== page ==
So what’s been your biggest realization so far?
I feel like I have this two-week cycle thing. I might put out a song Monday, and it goes crazy that week, but then the next week it just dies down. People’s attention spans are even shorter than that, sometimes just like three days, and there are so many things that I can do to keep my music pushing forward, and in the front of people’s minds. So to keep my relevance, I’m gonna have to keep my shit coming. But people go out of their way to support my music. People are happy with the output so far, and I like that they anticipate the next release.
And what about the next project. What’s the name?
What other details can you give us?
It’s probably gonna have like 13 songs on it, pretty standard. I’ve done a bunch of recording for it already, but I need to go back over some of the production. When it comes down to release time, I wanna have a lot to choose from. And since I had so much to get out, my first tape was 17 tracks. But I wanna make this album way more tight. Like I wanna get my message across without saying so much. This one has to be way more musical. The content is gonna be there. I’m confident about my content, but I just want my production to be on point.
When we last spoke you said that you actually started producing yourself. Have you put anything out yet that’s been produced by you?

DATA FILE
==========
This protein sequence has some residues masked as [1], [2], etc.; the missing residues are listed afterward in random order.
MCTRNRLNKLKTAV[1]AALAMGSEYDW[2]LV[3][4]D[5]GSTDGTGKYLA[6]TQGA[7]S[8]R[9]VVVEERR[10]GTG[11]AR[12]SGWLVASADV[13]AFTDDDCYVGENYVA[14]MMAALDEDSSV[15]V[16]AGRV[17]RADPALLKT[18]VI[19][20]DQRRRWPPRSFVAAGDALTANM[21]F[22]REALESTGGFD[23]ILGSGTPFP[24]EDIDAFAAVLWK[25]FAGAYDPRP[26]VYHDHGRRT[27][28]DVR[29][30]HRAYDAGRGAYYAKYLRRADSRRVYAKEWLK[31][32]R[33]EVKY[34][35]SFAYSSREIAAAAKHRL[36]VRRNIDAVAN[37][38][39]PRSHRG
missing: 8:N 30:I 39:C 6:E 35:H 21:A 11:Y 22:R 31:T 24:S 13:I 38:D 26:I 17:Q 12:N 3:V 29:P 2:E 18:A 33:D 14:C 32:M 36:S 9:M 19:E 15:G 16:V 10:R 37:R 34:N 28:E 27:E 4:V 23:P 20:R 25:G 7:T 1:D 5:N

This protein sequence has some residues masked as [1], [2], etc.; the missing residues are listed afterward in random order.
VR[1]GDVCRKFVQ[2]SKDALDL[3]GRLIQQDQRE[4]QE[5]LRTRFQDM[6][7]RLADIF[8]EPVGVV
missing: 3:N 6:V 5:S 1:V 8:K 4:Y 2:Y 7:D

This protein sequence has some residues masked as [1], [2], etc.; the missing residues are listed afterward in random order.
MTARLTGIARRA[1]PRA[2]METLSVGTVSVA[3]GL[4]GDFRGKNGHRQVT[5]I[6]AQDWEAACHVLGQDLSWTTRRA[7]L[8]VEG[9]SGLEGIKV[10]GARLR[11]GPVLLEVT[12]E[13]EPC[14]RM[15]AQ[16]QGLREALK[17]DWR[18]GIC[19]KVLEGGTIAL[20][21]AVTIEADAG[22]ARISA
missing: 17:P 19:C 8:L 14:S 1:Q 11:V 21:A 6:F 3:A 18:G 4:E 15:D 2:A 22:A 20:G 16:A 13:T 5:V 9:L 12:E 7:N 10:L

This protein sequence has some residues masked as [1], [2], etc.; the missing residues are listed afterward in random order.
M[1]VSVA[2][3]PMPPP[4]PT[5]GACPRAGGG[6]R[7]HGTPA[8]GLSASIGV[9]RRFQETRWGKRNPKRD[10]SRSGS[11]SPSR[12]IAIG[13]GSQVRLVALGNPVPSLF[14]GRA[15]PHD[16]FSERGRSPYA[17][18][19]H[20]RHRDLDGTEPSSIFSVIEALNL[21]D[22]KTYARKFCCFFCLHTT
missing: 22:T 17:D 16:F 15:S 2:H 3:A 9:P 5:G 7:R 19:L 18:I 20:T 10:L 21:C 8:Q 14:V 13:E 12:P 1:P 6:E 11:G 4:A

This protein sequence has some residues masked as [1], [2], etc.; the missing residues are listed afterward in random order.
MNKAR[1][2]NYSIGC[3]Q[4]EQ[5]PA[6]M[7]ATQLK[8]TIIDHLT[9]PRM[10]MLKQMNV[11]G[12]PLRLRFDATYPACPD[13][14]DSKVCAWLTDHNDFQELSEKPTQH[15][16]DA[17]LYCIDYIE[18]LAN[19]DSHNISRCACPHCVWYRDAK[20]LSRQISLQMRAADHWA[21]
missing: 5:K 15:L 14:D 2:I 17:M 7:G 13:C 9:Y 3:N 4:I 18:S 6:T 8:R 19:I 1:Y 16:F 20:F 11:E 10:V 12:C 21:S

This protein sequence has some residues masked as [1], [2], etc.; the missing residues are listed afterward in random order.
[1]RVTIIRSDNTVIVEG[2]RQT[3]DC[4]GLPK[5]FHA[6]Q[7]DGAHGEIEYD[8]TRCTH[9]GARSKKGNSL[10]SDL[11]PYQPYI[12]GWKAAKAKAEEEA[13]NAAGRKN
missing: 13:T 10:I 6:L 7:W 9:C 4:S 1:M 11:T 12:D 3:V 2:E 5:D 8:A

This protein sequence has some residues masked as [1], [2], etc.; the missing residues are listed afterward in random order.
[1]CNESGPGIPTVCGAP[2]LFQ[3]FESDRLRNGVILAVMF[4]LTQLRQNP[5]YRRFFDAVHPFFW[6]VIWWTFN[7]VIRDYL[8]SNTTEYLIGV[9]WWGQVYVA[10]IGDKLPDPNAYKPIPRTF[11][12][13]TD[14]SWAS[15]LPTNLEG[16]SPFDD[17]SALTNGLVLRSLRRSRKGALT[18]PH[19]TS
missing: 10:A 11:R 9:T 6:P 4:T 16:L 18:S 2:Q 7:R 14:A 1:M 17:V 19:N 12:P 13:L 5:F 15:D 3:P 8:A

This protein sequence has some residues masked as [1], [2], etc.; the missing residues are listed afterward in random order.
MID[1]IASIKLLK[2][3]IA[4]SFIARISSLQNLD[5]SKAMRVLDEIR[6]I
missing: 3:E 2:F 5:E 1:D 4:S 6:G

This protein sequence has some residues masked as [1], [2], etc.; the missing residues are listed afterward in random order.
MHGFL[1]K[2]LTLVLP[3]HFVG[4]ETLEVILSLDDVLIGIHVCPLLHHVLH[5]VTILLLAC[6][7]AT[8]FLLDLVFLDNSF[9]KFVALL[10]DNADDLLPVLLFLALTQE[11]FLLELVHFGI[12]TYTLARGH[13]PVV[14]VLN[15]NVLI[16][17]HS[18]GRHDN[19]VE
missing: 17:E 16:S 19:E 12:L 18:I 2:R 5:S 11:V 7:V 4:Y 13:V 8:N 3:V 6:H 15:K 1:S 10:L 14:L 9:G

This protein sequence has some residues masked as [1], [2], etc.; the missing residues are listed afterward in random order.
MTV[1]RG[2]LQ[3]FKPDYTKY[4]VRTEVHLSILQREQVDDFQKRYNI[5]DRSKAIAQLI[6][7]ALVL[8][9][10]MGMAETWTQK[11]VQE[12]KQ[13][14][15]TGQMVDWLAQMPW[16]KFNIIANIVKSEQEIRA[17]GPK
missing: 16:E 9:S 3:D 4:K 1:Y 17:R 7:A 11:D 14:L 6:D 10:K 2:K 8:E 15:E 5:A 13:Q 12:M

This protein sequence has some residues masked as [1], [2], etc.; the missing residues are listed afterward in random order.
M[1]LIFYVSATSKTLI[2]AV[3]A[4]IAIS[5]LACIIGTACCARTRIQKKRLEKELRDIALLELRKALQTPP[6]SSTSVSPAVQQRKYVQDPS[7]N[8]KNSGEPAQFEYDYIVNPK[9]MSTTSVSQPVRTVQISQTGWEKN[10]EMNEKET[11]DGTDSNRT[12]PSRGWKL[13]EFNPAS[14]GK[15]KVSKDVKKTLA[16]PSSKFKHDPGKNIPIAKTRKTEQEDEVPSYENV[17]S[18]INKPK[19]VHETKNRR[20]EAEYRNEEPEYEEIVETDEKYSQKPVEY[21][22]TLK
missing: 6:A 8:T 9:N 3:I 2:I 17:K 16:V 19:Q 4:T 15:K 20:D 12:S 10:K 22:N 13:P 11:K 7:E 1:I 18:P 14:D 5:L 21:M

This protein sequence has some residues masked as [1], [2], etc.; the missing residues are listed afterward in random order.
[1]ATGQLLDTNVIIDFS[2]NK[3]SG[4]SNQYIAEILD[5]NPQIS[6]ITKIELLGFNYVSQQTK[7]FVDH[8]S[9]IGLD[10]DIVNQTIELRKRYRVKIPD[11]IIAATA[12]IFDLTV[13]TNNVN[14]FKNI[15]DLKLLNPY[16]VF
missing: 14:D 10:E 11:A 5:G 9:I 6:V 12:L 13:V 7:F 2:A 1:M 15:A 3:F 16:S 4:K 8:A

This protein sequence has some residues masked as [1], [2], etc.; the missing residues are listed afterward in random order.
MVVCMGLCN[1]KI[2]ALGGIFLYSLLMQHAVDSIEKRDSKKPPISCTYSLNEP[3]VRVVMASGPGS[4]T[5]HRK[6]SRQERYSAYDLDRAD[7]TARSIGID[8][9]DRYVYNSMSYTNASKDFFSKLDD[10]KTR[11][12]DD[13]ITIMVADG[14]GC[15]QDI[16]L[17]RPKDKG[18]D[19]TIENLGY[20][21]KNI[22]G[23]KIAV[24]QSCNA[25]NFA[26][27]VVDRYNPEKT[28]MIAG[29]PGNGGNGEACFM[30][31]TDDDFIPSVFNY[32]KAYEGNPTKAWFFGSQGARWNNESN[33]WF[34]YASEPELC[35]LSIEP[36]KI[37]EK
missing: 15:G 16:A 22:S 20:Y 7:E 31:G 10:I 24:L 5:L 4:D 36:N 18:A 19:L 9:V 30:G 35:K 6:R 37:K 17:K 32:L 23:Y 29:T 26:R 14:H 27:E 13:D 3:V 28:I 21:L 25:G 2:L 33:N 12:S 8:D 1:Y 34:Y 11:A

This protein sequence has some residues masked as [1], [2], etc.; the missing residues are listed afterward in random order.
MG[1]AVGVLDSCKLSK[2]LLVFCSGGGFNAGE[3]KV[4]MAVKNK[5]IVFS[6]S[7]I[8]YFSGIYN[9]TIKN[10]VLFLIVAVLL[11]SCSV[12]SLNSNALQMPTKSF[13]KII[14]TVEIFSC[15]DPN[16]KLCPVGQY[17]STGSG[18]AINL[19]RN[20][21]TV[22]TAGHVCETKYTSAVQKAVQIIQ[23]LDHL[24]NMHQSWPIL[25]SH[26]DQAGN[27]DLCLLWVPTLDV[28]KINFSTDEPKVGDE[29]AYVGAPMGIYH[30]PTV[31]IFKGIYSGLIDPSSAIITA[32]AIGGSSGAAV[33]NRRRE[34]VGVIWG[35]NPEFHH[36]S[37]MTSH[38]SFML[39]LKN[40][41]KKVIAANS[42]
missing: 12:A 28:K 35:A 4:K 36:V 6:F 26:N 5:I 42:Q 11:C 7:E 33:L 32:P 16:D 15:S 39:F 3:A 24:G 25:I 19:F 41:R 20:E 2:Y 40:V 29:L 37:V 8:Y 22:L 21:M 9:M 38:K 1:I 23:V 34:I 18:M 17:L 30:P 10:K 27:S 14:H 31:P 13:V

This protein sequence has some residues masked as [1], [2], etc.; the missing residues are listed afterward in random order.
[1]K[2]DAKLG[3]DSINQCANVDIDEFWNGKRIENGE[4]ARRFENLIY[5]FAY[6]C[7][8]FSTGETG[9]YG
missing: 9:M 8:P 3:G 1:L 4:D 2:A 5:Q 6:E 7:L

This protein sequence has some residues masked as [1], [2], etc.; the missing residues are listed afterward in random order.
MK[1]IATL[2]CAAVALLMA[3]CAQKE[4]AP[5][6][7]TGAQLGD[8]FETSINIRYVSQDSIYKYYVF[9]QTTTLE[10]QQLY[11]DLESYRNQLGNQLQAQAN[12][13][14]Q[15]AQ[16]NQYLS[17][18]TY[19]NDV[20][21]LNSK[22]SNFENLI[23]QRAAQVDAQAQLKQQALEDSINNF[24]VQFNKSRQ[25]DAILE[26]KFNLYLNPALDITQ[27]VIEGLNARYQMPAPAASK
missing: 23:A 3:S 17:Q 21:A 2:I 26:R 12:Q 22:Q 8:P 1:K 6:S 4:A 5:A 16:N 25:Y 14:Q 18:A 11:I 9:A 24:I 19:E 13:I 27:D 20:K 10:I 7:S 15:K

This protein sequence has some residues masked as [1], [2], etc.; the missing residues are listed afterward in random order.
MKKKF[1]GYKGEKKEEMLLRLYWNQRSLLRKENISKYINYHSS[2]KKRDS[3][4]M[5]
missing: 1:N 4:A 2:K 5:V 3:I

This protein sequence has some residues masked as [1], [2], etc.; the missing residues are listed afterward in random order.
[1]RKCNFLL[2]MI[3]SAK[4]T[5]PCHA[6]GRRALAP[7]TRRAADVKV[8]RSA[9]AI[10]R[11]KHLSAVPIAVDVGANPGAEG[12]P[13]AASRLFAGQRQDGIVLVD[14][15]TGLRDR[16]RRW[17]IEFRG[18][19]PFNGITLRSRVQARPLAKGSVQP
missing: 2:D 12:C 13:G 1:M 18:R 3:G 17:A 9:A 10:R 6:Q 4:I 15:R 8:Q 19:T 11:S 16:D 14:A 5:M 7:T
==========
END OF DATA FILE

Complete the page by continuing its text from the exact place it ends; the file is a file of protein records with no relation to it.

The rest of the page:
Not yet. I only started during the process of Ill Street Blues. But I wasn’t ready yet. I was lowkey studying this whole year. A lot of the production is gonna be from me, but the live instruments in the background, I’ll have to bring people in.
Do you wanna try to describe your production so far, or do you wanna wait for it to drop first?
I would say that my production is really gritty, but it’s more cinematic than that. I tried to study Neptunes and RZA recently, so that’s how I try to frame my production. I like the beautiful chords in the Neptunes’ work, and how colorful the beats are, and how RZA perfected that gritty, raw typa shit. I would say that’s where I want it to come from. It’s not an exact sound, but it’s cohesive. I aim for that, but sometimes other things come out.
You also recently said that you were tired of rap. Why is that, and why do you even continue if that’s true?
I have those points in time where I feel like there’s nothing else I can do for the rap game to make it different and fun again. Nowadays everyone’s a rapper. Back in the day, if you went up to someone, and they told you they were a rapper, that was some real shit. That was a skill or a talent. I’m not gonna say it’s oversaturated, because who am I to say that?… Since I guess everyone has the chance to rap. But I feel like I got tired of rap when I started to characterize my work, because I don’t like lyin’ about my life.